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Picture a massive ocean tanker crossing the Pacific. It could be carrying cars, electronics, or other consumer goods. Or maybe it’s carrying oil, gas, or chemicals. When a tanker carries combustible substances, the oxygen in air can create fire risks. And if a fire breaks out on the ship, it could risk the lives of the entire crew. How do ships maintain safety at sea, sometimes thousands of miles from the nearest land? Today, tanker ships rely on nitrogen as a safer alternative to regular air.

What makes air dangerous? The atmosphere contains around 21% oxygen, which sustains life. But oxygen also makes up one part of the fire triangle. Fires require oxygen to burn, along with heat and fuel. Remove oxygen, and fires instantly go out. In the past, tankers transporting combustible substances like chemicals, oil, and gas were at risk of devastating fires at sea.

During an emergency, if a fire breaks out on the ship it can cause an explosion, putting lives at risk. But thanks to a new technology, today’s tankers are safer than ever before because they use nitrogen, an inert gas, to prevent explosions while loading and unloading combustible substances. Starting in the mid-1980s, tankers began following Safety of Life at Sea (SOLAS) regulations. These regulations, which came from the International Maritime Organization, a United Nations agency, help protect safety at sea.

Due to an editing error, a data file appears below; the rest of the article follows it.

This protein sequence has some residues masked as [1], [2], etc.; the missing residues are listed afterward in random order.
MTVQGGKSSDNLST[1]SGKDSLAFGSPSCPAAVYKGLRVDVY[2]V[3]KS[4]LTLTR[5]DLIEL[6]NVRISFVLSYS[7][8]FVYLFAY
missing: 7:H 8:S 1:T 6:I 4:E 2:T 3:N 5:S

Nitrogen inertion is the process of replacing regular air, rich in oxygen, with pure nitrogen gas. Fires cannot start in an inert environment, protecting the ship and its crew from even the danger of a static electric charge. By the late-1990s, many tankers began to use nitrogen generators to create their own inert gas.

Tankers using nitrogen inertion systems are much safer than the older tankers. The new technology improved ocean tankers, protecting lives. Similarly, drivers today benefit from an alternative to compressed air when they fill their tires. Compressed air introduces oxygen into tires, while the alternative, nitrogen inertion, replaces oxygen with an inert gas. Just like ocean tankers, tires filled with nitrogen are safer. They maintain the correct pressure longer, decreasing the risk of a blowout. Thanks to technological advances, drivers now have a safer alternative to compressed air.

Post Author: Genevieve Carlton Ph.D.

Ph.D. - Research Historian from Northwestern University. A writer and researcher she has published pieces for Ranker, Stacker and Atlas Obscura. She has published a nonfiction history book with the University of Chicago Press and a number of scholarly articles with top journals.

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